“Over the months, there were definitely changes that I see now were NOT normal, but clear signs of postpartum depression,” Missy says.
Her anxieties about Scarlett’s health and safety intensified. Her emotions felt hard to control. She was prone to sudden crying or angry outbursts. She also felt guilty about how bad she felt, knowing she had much to be thankful for.
Missy experienced physical symptoms, including loss of appetite, weight gain, insomnia, fatigue and physical pain. She found it hard to do simple things like showering. Her motivation was gone.
And Missy found it hard to enjoy the experience she had looked forward to all her life:
“I had difficulty adjusting to my role as a mom. Many days I felt like I was just an empty machine changing diapers and churning out nourishment for my child. It was difficult to even enjoy holding my baby.”
Missy knew something wasn’t right, but had difficulty expressing her feelings to her husband or friends.
By Scarlett’s first birthday, Missy’s depression had become unbearable. She felt like she was losing her will to live.
One Sunday evening at church, while leading worship, she couldn’t hold back anymore and broke down. Before everyone, she shared the painful feelings she’d struggled with. Her church family immediately responded with a show of support and love.
“They reminded me there was hope. If nothing else, I knew I wanted to live for my daughter and my husband. I was reminded that God had a purpose for me and that alone was worth fighting for.”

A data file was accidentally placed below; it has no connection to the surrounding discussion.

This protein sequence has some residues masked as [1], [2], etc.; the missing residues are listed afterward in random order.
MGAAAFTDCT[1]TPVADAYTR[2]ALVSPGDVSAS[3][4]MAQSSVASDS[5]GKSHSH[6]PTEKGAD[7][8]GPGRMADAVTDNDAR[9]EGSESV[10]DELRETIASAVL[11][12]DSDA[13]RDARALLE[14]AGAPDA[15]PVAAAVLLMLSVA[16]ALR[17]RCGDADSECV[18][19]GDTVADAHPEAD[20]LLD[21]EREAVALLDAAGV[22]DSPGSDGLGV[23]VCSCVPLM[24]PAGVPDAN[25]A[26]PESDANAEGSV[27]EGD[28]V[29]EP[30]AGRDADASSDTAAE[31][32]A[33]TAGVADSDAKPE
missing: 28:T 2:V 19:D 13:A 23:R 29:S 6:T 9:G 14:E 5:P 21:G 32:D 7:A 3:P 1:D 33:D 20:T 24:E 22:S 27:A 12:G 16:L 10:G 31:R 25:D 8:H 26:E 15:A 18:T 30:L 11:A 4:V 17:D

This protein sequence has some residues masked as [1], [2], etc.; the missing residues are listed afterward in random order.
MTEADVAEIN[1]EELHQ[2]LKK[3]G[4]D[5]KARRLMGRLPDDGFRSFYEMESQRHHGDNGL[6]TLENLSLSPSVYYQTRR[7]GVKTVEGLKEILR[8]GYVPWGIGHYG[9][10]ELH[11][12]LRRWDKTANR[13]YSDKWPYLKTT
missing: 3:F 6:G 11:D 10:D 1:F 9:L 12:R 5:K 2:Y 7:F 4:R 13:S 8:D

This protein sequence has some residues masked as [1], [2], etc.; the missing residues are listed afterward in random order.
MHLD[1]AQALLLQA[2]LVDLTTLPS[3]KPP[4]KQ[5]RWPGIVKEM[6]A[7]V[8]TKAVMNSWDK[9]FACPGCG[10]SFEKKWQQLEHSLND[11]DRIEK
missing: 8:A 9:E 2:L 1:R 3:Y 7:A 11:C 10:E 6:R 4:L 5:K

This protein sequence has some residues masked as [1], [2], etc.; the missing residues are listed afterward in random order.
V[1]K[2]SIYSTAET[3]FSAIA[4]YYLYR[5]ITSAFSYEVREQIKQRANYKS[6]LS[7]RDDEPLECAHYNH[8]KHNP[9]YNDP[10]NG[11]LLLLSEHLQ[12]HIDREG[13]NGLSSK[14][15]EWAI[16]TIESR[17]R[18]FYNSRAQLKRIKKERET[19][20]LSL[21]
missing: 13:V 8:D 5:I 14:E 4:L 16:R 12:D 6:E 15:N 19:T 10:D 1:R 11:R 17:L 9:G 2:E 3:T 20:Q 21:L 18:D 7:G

Missy made small, gradual goals towards self-care, trying to accomplish one or two things each day at first. She then focused on getting more nutrition and regular rest, taking walks, and letting her husband know when she wasn’t feeling well.
Missy also attended counseling sessions through Lutheran & Children Family Services in Columbia. Being able to talk about her experience to someone who understood made a difference. Still, it took several months before Missy felt like herself again.
Missy experienced PPD again recently, following the birth of her 5-month-old son, Thatcher, but having a support system in place, knowing the symptoms, and taking time for self-care made it easier to manage. She says, “I’ve felt really good the last few weeks.”
“If you’ve had PPD before, your risk is higher,” social worker Patti Blanchard explains. “But every pregnancy is different so not having a history doesn’t mean you’re not at risk. Again, it can happen to anyone.”
“Postpartum depression was the worst experience of my life,” Missy says. “I have always been so strong but this thing completely broke me into pieces. I felt like I’d lost myself.”
But as Missy’s drive and strength returned, she saw an opportunity to help other mothers. She has shared her story with several local groups and has made informing more people about PPD – health care providers and parents alike – part of her life’s work. She also praises the support she and others have received from Lutheran Family & Children’s Services.
Missy says, “I want the world to know PPD is a real and legitimate medical problem that can be treated. I want us all to collectively understand the intense impact that pregnancy and motherhood has on a woman’s mind, body and spirit… We can all make sure that no one suffers through depression alone.”
If you have symptoms of post-partum depression that interfere with daily functioning and last longer than two weeks, talk to your physician or a mental health professional. You may also find help and local resources through Postpartum Support International’s website (www.postpartum.net) or their helpline, 800-944-4PPD. Depression is a treatable health condition, not a weakness or personal failing.